And yes, I'm deliberately calling you guys out on this in public, because there's been a lot of comforting noises about increasing the transparency of how the site is run, opening up things for wider discussion, etc. and so far that transparency is not materializing. I'm not trying to generate hostility, point fingers, or sling blame here - just keep you accountable to your promises.

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Personally i'd like to have the downvote buttons back, the community as a whole is in my opinion mature enough to vote up posts with unfairly low scores and downvote overrated posts, when only "liking" the posts is possible the number becomes meaningless as it just keeps growing, restricting the ability to downrate posts to those with a reasonably high rating might be a good solution to avoid massive abuse.

An even better option would be to be able to rate posts from -2 to +2 and then display a weighted average of the scores but i understand if thats too much work to implement.

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And to be fair, if you are a complete jerk the community does have meta-moderation power in their ability to report posts to a moderator. It's been done hundreds of times so far and users can be warned, suspended temporarily, and even banned. I'd bet you couldn't get away with being a jerk 99% of the time.
Lots of users here are complete jerks most of the time -- as an example, in this thread, there's a newbie who obviously does not know C++ very well, and needs some hand-holding to have C++ serialization tactics explained to him.

SiCrane explains the exact situation/problem very well in post #6, but it's at too high of a level for the OP to understand. When the OP asks what the jargon means, he just gets a series of jerk "you should've used google to teach yourself"-type replies.

This kind of bad attitude isn't worth reporting to mods (especially when it's coming from a mod), but IMHO, it is worthy of a thumbs down for being a jerk. When it comes to making new members feel welcome here, giving a thumbs-down to jerk replies is very important in showing them that not all of us want to be mean to them -- it shows them that some people are on their side and support them.

I don't mean to pick on SiCrane here (as I said, his initial post was very helpful) -- this kind of 'jerk' attitude is extremely common on the boards from a very large number of helpful (and unhelpful) members.

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I don't mean to pick on SiCrane here (as I said, his initial post was very helpful) -- this kind of 'jerk' attitude is extremely common on the boards from a range of helpful (and unhelpful) members.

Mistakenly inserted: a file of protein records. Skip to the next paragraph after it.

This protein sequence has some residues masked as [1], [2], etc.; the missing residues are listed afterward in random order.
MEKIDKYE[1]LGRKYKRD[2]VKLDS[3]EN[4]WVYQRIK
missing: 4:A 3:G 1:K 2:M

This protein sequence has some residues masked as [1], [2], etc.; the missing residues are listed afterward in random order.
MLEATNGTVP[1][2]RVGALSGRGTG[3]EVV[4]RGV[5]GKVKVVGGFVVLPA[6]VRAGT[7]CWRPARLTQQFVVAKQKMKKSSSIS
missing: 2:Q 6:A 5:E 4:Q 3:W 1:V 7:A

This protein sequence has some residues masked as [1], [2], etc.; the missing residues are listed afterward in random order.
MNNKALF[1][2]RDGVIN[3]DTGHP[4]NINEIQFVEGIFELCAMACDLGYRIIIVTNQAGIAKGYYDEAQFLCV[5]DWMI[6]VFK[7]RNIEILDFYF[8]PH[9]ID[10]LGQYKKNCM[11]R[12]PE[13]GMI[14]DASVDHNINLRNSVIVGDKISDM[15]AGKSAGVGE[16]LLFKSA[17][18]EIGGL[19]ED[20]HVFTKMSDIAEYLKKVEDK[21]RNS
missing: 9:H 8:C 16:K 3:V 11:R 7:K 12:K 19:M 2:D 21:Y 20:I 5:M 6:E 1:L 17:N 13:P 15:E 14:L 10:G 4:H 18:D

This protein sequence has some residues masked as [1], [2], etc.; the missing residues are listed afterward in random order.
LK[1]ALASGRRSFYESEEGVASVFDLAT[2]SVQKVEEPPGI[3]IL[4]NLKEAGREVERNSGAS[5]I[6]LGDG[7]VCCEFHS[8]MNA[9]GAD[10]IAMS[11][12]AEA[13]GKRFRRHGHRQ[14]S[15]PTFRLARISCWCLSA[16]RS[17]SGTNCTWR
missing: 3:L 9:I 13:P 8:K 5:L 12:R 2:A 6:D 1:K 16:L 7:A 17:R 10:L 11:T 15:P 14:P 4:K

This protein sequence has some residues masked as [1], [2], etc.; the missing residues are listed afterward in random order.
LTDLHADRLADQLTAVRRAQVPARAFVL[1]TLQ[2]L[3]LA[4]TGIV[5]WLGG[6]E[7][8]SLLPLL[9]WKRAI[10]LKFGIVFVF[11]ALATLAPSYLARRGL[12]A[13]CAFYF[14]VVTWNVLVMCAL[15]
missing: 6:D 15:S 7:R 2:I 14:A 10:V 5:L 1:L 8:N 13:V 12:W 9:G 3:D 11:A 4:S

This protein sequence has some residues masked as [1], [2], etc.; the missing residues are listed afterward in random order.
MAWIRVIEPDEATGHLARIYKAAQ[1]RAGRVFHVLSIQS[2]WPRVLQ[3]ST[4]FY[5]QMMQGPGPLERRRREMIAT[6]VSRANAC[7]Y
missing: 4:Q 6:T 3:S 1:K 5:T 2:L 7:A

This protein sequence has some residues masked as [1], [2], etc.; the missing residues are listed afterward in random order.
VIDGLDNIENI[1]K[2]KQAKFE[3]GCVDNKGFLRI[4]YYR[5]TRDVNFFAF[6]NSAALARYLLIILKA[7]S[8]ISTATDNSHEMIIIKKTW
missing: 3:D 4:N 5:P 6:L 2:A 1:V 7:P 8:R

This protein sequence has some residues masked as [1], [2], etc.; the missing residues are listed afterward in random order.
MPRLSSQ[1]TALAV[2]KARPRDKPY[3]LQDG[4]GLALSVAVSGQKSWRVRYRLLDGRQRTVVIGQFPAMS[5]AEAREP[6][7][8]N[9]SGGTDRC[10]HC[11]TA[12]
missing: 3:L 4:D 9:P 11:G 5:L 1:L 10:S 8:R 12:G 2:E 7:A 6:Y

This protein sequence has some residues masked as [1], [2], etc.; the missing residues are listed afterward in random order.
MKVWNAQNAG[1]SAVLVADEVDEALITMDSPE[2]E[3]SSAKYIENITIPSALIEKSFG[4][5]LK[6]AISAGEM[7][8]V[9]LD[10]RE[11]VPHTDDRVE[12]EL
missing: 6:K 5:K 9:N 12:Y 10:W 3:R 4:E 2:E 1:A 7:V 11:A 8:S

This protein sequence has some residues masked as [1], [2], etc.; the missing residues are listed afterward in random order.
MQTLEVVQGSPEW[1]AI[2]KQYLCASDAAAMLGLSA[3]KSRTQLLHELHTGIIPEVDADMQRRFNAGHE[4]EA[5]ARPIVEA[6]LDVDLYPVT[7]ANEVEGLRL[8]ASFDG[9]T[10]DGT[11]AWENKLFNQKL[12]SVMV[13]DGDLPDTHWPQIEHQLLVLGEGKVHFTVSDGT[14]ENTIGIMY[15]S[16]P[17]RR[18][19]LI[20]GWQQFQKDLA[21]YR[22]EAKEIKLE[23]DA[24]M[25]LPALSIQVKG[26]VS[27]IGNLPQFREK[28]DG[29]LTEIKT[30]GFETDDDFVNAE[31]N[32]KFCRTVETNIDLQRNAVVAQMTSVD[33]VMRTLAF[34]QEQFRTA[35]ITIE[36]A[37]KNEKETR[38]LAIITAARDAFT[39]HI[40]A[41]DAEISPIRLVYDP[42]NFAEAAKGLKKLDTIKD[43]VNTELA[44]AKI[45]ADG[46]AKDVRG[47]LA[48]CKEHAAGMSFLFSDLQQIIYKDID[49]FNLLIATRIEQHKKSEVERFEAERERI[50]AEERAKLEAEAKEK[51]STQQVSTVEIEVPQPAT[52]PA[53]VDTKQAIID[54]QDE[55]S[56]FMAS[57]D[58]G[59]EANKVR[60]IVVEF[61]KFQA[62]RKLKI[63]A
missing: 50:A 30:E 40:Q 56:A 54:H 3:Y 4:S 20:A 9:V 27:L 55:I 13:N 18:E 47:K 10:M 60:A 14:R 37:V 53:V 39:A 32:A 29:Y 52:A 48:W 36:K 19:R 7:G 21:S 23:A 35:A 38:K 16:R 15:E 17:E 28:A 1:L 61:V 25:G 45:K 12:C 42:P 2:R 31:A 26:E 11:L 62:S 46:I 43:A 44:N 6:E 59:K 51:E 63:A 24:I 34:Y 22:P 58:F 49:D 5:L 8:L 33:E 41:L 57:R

I would consider posts telling beginners to use google to be quite helpful when its appropriate, spoonfeeding might solve the problem they have today but giving them the ability to find information will solve the problems they have in the future aswell.

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Speaking as one of the mods, I think this is a horrible step backwards.

The point of down-rating things is to allow the community to help control itself without requiring direct mod intervention. I for one think that's a good goal, because I don't have 19 hours a day to wade through reported posts and slap people for being naughty. If there is a disincentive towards bad behavior built into the community dynamic, everyone wins.

I think it deserves to be very carefully considered. Because building a reputation as a community of encouraging helpful, constructive, polite, and accurate discussions is something we not only should want to do, but have to do - or GDNet will become irrelevant very soon.

Also, speaking as a mod, I'd appreciate it if we could at least get some warning before this stuff is done to the live site. For a while there reputation disappeared entirely from people's post sidebars, and I nearly sent a vicious screed to the mods list over it, because this kind of thing is just not polite to your volunteer mod team.

And yes, I'm deliberately calling you guys out on this in public, because there's been a lot of comforting noises about increasing the transparency of how the site is run, opening up things for wider discussion, etc. and so far that transparency is not materializing. I'm not trying to generate hostility, point fingers, or sling blame here - just keep you accountable to your promises.